The Royal Mile, which just to be awkward, is 107 yards in excess of a mile, runs parallel to Princes Street in the heart of Edinburgh.

Its cobbled street meanders downhill from Edinburgh Castle, the east shoulder of the once active volcano, to the Holyrood Palace gates  – both destinations in their own right. The walk between the two along The Royal Mile is delightful and must be part of any visit to Edinburgh.  Edinburgh’s architecture is tremendous and the atmosphere is humming.

the royal mile, edinburgh

the royal mile, edinburgh

On either side of The Royal Mile were grand old timber buildings back in the 1100s. The gaps between the buildings are called closes. They were big enough to have gardens and livestock back in medieval times. But, back in 1544 it all turned to custard when King Henry VIII had them destroyed after bullying the Scots to allow his son to marry Mary (Queen of Scots). The city was rebuilt mostly of stone. Closes with tenement houses on either side, created narrow streets. By 1645 there more more than 70,000 people living within the Royal Mile (with up to ten people sharing a single room).

The closes are still very much a huge part of The Royal Mile, revealing a network of modest doorways leading to alleyways, shops, restaurants and even a warren of streets beneath the cobbled Royal Mile, such as Mary King’s Close in the ‘Old Town’.

fishers close, the royal mile, edinburgh

royal mile, edinburgh

September was hardly tourist season yet alive with street entertainers. Darth Vader and Luke Skywalker stop to heckle a passerby, the ‘most pierced woman in the world’ made herself camera ready as musicians played, as did the statues.

street entertainer, royal mile, edinburgh 2014

street entertainer, royal mile, edinburgh

For this Kiwi Girl, who’s oldest New Zealand architecture dates back to the early 1800s (Mission Stone Store in Kerikeri), Edinburgh oozes history at every turn. It is most wonderful. The buildings hold so many stories from so many centuries.

….and yes, we timed our visit with the biggest march of the decade: the Orange Boys ‘No thanks’ march, to make their views known in the days pending the Scottish Independence. I write about this in my next blog.

edinburgh, YES vote, scotlandroyal mile, edinburgh

Kiwi Girl visits the Lake District

September 14th, 2014

From the moment we drove towards Kendell it was obvious that this scenic route was a wise choice! The Lake District is all that it’s famous for: beauty, charm, hamlets almost frozen in time.

We headed to Bowness-on-Windermere, a small township in the southern parts of the Lake District, for a planned stop, a stretch of the legs and Yorkshire Dale ice cream as it happened!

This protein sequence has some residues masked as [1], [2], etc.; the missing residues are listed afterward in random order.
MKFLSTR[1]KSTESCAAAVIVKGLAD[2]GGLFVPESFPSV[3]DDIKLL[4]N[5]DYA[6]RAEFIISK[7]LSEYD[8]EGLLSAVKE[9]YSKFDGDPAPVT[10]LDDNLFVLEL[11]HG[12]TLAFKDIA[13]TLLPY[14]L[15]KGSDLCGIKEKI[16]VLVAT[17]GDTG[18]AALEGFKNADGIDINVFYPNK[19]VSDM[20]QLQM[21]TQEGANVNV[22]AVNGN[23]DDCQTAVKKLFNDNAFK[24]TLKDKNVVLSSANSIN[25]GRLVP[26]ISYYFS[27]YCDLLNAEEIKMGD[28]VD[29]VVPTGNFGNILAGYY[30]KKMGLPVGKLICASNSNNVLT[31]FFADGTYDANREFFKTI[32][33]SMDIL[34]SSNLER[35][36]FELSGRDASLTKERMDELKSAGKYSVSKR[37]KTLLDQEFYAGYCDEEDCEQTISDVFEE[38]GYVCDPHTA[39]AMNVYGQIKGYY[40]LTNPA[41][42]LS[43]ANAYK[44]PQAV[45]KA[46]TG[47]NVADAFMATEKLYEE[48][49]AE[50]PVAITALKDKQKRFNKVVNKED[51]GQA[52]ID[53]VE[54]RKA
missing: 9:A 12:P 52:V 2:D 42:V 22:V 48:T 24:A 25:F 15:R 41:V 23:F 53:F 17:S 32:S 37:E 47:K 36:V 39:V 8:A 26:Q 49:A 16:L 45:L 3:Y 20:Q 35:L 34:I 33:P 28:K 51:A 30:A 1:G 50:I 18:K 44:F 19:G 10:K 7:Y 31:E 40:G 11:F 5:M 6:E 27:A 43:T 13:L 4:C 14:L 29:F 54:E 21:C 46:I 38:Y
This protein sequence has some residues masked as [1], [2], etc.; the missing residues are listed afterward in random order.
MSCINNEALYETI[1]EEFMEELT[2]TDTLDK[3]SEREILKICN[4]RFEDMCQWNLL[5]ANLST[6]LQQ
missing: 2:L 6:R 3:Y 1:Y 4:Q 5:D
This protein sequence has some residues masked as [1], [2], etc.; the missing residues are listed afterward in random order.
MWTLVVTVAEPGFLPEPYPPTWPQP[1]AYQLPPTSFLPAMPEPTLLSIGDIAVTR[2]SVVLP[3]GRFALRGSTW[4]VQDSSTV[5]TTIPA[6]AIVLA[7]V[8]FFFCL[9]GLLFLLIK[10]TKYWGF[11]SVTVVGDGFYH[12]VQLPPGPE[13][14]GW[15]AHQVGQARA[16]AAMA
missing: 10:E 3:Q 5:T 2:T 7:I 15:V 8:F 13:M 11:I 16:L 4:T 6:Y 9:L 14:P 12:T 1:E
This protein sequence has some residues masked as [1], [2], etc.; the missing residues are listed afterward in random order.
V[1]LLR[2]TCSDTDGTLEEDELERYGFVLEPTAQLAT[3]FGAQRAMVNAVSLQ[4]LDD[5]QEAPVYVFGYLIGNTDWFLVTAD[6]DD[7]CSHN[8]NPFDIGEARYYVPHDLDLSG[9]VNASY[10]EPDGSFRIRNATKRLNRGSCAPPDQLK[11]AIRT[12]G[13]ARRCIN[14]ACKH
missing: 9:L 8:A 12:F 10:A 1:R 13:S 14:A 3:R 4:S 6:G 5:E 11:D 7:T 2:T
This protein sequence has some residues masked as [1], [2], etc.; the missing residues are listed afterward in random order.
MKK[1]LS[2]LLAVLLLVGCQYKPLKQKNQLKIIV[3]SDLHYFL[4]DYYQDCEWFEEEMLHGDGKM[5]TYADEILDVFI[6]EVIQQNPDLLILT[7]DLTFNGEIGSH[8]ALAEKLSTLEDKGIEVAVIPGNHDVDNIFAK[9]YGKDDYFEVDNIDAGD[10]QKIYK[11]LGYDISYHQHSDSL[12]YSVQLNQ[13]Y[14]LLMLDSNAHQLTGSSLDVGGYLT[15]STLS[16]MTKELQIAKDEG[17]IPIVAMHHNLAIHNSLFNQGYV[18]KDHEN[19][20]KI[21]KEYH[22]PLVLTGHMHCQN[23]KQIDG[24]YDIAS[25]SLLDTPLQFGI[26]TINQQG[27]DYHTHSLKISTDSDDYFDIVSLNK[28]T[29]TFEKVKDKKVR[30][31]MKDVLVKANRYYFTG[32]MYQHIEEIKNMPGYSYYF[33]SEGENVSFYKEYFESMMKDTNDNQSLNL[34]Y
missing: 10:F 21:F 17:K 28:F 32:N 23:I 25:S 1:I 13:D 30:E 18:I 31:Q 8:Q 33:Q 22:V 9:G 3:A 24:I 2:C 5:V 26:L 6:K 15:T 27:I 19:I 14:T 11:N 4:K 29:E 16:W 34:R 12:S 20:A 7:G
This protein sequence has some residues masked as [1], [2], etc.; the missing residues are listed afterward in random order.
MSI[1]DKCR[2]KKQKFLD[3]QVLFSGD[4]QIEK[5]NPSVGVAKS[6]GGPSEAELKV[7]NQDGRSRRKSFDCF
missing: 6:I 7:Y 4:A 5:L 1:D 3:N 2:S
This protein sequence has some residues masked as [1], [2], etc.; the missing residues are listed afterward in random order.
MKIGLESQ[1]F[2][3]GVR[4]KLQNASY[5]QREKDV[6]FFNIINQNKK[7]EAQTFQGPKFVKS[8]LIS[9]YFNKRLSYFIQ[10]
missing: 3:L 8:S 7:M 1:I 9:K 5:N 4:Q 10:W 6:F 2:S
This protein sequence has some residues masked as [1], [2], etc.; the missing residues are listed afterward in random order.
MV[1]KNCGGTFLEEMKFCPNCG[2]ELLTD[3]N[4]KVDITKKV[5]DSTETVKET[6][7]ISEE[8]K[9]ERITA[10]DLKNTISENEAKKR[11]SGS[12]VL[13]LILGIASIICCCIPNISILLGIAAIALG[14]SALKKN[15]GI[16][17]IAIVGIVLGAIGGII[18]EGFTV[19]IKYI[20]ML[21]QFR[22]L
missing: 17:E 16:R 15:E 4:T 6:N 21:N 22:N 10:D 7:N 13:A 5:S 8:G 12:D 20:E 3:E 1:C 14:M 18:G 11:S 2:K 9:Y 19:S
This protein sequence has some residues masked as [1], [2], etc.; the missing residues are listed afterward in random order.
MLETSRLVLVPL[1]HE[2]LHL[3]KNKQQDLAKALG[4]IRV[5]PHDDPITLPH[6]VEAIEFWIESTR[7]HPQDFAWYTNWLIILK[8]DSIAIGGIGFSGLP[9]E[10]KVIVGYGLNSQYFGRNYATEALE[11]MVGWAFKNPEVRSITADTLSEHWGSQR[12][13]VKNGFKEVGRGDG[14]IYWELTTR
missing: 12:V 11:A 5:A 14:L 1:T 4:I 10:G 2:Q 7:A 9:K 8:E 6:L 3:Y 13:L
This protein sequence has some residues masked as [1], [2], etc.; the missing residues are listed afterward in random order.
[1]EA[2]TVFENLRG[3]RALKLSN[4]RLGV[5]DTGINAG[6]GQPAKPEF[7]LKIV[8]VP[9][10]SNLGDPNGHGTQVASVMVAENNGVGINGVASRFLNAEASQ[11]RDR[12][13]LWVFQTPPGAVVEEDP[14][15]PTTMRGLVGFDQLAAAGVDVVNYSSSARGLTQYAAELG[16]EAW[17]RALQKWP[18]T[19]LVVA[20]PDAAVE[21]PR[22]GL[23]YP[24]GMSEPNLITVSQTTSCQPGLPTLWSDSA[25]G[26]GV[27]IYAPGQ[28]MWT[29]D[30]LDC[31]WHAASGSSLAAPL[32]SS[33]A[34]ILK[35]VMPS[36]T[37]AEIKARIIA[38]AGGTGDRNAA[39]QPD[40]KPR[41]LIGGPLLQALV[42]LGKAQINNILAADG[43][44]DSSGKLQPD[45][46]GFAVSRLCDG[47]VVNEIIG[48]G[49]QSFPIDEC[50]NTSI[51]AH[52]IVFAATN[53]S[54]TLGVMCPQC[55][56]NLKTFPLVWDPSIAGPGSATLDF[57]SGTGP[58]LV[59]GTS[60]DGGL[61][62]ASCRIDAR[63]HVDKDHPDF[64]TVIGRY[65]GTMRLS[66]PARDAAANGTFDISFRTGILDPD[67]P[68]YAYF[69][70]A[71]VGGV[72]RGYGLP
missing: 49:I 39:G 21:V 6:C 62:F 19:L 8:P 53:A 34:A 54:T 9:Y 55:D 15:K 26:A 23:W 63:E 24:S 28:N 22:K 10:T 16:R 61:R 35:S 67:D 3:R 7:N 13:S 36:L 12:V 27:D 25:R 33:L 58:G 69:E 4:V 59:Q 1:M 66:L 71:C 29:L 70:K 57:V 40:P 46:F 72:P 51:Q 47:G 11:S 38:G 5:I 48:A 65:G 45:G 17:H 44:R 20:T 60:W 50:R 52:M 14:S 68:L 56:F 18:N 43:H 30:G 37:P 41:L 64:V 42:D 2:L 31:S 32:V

Lake Windermere

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Quick diversion to Deppers Bridge

September 14th, 2014

Not far from the royal town of Leamington Spa lies Deppers Bridge. It’s a small hamlet with just a handful residents and one very wonderful farmhouse.

The latter belongs to my aunty and uncle and I was delighted to be able to call by for a ‘coffee and a catch-up’ before continuing on my merry way on the long drive from London to Edinburgh.

converted barn

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Kiwi Girl drives to Edinburgh

September 14th, 2014

Driving to Edinburgh from Surrey?! People thought I was mad attempting such a feat in one day. But Kiwis are known for their sense of adventure, right?

Sure it was a healthy 400 miles (640 kilometres) but driving comfortably at 75mph on all-motorway seemed a much easier task than crawling Auckland to Wellington in a day. Driving to Edinburgh isn’t such a hard task at all.

M5 to Edinburgh

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Kiwi Girl circumnavigates Elstead

September 13th, 2014

A drive through the English countryside is ‘a must’, and where better than the county of Surrey. Better still, don’t let your experience be from the wrong side of the car window, instead explore semi-rural England with full abandon by foot.

Elstead has it all: an historic village, cottages, a village green, an old parish church, cemeteries, a watermill, forge, woodlands, juicy blackberries and stinging nettles. It’s all there for the senses to appreciate.

Elstead is flanked by the River Wey.  It was referenced back in the 11th century, then called Helestede. The Elstead Mill stands stately, was once occupied by Oliver Cromwell’s army in the English Civil war, subsequently rebuilt in1648 after a fire, and a corn mill until the late 1800s.

Elstead Mill, 2014

Elstead Mill, 2014

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